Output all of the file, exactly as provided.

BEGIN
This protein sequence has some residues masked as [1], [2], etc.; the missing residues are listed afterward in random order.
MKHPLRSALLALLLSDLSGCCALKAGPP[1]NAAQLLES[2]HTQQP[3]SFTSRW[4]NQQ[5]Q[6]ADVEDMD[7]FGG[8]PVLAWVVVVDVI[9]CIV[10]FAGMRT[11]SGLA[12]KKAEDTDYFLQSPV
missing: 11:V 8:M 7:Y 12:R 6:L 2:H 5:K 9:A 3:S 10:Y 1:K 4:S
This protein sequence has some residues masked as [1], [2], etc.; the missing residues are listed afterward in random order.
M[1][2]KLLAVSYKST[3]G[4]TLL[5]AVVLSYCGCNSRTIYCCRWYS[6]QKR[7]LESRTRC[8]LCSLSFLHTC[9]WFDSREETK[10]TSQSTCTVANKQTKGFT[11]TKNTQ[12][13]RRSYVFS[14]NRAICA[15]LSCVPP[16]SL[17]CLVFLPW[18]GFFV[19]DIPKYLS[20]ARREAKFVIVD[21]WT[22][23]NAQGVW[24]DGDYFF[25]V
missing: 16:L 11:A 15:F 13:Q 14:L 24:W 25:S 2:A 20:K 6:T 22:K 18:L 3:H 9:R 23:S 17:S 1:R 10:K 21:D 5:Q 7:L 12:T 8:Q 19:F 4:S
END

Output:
This protein sequence has some residues masked as [1], [2], etc.; the missing residues are listed afterward in random order.
MKHPLRSALLALLLSDLSGCCALKAGPP[1]NAAQLLES[2]HTQQP[3]SFTSRW[4]NQQ[5]Q[6]ADVEDMD[7]FGG[8]PVLAWVVVVDVI[9]CIV[10]FAGMRT[11]SGLA[12]KKAEDTDYFLQSPV
missing: 11:V 8:M 7:Y 12:R 6:L 2:H 5:K 9:A 3:S 10:Y 1:K 4:S
This protein sequence has some residues masked as [1], [2], etc.; the missing residues are listed afterward in random order.
M[1][2]KLLAVSYKST[3]G[4]TLL[5]AVVLSYCGCNSRTIYCCRWYS[6]QKR[7]LESRTRC[8]LCSLSFLHTC[9]WFDSREETK[10]TSQSTCTVANKQTKGFT[11]TKNTQ[12][13]RRSYVFS[14]NRAICA[15]LSCVPP[16]SL[17]CLVFLPW[18]GFFV[19]DIPKYLS[20]ARREAKFVIVD[21]WT[22][23]NAQGVW[24]DGDYFF[25]V
missing: 16:L 11:A 15:F 13:Q 14:L 24:W 25:S 2:A 20:K 6:T 22:K 18:L 3:H 9:R 23:S 17:S 1:R 10:K 21:D 5:Q 7:L 12:T 8:Q 19:F 4:S